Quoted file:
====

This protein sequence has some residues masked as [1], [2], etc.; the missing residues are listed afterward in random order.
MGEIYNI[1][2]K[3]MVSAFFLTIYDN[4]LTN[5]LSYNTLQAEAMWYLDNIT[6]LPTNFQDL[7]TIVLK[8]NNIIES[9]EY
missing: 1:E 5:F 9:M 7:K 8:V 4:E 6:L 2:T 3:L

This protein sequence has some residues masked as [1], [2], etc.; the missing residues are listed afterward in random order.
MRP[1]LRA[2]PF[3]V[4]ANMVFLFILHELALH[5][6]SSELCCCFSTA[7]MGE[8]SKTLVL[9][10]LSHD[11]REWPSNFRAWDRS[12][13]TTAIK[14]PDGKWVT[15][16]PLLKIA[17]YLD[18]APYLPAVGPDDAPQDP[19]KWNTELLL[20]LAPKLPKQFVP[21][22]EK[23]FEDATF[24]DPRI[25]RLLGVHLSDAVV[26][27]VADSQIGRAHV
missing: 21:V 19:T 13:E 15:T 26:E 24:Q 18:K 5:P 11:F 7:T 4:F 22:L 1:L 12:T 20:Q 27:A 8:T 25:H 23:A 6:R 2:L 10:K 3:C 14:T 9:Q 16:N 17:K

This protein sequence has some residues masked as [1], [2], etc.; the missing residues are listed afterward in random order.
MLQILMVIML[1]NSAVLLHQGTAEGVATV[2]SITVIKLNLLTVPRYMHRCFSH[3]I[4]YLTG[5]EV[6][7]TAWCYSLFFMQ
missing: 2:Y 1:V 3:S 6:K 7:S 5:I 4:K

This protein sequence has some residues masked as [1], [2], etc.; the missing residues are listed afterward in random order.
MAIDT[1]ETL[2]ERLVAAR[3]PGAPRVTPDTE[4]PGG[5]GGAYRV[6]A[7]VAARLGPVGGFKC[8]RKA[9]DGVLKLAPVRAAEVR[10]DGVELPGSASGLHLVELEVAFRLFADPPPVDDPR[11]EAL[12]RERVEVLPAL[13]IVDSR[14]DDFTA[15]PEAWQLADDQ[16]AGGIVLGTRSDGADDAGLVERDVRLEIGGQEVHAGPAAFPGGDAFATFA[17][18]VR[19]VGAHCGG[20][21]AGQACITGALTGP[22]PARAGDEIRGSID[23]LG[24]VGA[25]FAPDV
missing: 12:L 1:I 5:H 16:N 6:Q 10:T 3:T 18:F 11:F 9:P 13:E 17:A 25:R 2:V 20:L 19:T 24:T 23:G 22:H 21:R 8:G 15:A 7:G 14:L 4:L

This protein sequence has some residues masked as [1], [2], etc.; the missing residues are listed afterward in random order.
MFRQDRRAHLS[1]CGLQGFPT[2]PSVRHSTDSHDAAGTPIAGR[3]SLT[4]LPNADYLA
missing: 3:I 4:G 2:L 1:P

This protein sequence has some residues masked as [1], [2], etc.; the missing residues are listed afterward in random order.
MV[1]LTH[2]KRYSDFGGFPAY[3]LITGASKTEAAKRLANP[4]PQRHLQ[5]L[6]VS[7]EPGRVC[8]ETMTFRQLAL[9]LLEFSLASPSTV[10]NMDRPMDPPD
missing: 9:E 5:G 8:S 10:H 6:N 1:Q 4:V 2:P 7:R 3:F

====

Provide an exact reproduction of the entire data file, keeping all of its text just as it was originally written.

This protein sequence has some residues masked as [1], [2], etc.; the missing residues are listed afterward in random order.
MGEIYNI[1][2]K[3]MVSAFFLTIYDN[4]LTN[5]LSYNTLQAEAMWYLDNIT[6]LPTNFQDL[7]TIVLK[8]NNIIES[9]EY
missing: 1:E 5:F 9:M 7:K 8:V 4:E 6:L 2:T 3:L

This protein sequence has some residues masked as [1], [2], etc.; the missing residues are listed afterward in random order.
MRP[1]LRA[2]PF[3]V[4]ANMVFLFILHELALH[5][6]SSELCCCFSTA[7]MGE[8]SKTLVL[9][10]LSHD[11]REWPSNFRAWDRS[12][13]TTAIK[14]PDGKWVT[15][16]PLLKIA[17]YLD[18]APYLPAVGPDDAPQDP[19]KWNTELLL[20]LAPKLPKQFVP[21][22]EK[23]FEDATF[24]DPRI[25]RLLGVHLSDAVV[26][27]VADSQIGRAHV
missing: 21:V 19:T 13:E 15:T 26:E 24:Q 18:K 5:P 11:F 7:T 4:F 22:L 1:L 12:T 20:Q 27:A 8:T 25:H 23:A 6:R 2:L 10:K 3:C 14:T 9:Q 16:N 17:K

This protein sequence has some residues masked as [1], [2], etc.; the missing residues are listed afterward in random order.
MLQILMVIML[1]NSAVLLHQGTAEGVATV[2]SITVIKLNLLTVPRYMHRCFSH[3]I[4]YLTG[5]EV[6][7]TAWCYSLFFMQ
missing: 2:Y 1:V 3:S 6:K 7:S 5:I 4:K

This protein sequence has some residues masked as [1], [2], etc.; the missing residues are listed afterward in random order.
MAIDT[1]ETL[2]ERLVAAR[3]PGAPRVTPDTE[4]PGG[5]GGAYRV[6]A[7]VAARLGPVGGFKC[8]RKA[9]DGVLKLAPVRAAEVR[10]DGVELPGSASGLHLVELEVAFRLFADPPPVDDPR[11]EAL[12]RERVEVLPAL[13]IVDSR[14]DDFTA[15]PEAWQLADDQ[16]AGGIVLGTRSDGADDAGLVERDVRLEIGGQEVHAGPAAFPGGDAFATFA[17][18]VR[19]VGAHCGG[20][21]AGQACITGALTGP[22]PARAGDEIRGSID[23]LG[24]VGA[25]FAPDV
missing: 12:L 1:I 5:H 16:N 6:Q 10:T 3:T 18:F 11:F 9:P 13:E 17:A 25:R 2:V 20:L 19:T 24:T 23:G 22:H 21:R 8:G 15:A 7:G 14:L 4:L

This protein sequence has some residues masked as [1], [2], etc.; the missing residues are listed afterward in random order.
MFRQDRRAHLS[1]CGLQGFPT[2]PSVRHSTDSHDAAGTPIAGR[3]SLT[4]LPNADYLA
missing: 3:I 4:G 2:L 1:P

This protein sequence has some residues masked as [1], [2], etc.; the missing residues are listed afterward in random order.
MV[1]LTH[2]KRYSDFGGFPAY[3]LITGASKTEAAKRLANP[4]PQRHLQ[5]L[6]VS[7]EPGRVC[8]ETMTFRQLAL[9]LLEFSLASPSTV[10]NMDRPMDPPD
missing: 9:E 5:G 8:S 10:H 6:N 1:Q 4:V 2:P 7:R 3:F